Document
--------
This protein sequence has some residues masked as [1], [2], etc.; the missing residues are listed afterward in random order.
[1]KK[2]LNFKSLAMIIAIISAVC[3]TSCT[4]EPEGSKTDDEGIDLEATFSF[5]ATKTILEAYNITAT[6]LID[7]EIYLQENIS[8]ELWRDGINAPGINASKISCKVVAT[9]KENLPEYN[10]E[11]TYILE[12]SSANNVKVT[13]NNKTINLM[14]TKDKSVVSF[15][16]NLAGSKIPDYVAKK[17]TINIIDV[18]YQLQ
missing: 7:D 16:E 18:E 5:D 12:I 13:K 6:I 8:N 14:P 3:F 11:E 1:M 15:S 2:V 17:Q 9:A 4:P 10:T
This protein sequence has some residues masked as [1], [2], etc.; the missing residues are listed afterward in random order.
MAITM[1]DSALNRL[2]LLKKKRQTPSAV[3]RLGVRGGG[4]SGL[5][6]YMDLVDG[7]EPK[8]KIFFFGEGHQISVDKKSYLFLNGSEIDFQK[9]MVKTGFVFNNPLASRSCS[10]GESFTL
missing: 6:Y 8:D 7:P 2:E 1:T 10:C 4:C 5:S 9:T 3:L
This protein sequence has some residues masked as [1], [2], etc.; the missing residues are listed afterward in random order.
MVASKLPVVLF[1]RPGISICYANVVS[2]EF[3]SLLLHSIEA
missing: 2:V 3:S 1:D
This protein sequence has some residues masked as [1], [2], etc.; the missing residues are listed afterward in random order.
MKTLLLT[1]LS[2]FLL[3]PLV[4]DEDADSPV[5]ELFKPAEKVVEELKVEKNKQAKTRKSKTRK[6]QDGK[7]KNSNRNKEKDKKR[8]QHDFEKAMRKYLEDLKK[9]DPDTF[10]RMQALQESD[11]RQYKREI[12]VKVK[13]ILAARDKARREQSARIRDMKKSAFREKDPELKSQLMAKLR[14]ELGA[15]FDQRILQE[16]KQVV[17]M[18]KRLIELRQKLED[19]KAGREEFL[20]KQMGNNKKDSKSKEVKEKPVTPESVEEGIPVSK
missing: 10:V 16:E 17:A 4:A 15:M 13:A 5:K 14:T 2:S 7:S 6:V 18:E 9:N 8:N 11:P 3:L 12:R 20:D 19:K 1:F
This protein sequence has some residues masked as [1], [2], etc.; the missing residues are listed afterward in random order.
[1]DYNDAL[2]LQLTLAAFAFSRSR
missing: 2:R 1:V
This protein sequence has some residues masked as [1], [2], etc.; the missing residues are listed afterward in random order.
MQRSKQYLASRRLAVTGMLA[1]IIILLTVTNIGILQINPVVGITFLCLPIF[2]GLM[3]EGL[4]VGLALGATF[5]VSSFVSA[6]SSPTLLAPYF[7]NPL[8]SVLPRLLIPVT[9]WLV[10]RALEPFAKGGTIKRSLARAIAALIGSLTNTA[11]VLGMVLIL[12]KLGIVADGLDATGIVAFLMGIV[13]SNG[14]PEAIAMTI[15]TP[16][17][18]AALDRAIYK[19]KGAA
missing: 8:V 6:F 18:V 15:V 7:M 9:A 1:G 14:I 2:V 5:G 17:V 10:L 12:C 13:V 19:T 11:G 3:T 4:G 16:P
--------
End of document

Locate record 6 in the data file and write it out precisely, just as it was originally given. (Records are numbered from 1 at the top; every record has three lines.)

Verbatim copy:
This protein sequence has some residues masked as [1], [2], etc.; the missing residues are listed afterward in random order.
MQRSKQYLASRRLAVTGMLA[1]IIILLTVTNIGILQINPVVGITFLCLPIF[2]GLM[3]EGL[4]VGLALGATF[5]VSSFVSA[6]SSPTLLAPYF[7]NPL[8]SVLPRLLIPVT[9]WLV[10]RALEPFAKGGTIKRSLARAIAALIGSLTNTA[11]VLGMVLIL[12]KLGIVADGLDATGIVAFLMGIV[13]SNG[14]PEAIAMTI[15]TP[16][17][18]AALDRAIYK[19]KGAA
missing: 8:V 6:F 18:V 15:V 7:M 9:A 1:G 14:I 2:V 5:G 17:V 10:L 12:C 13:V 19:T 11:G 3:T 4:G 16:P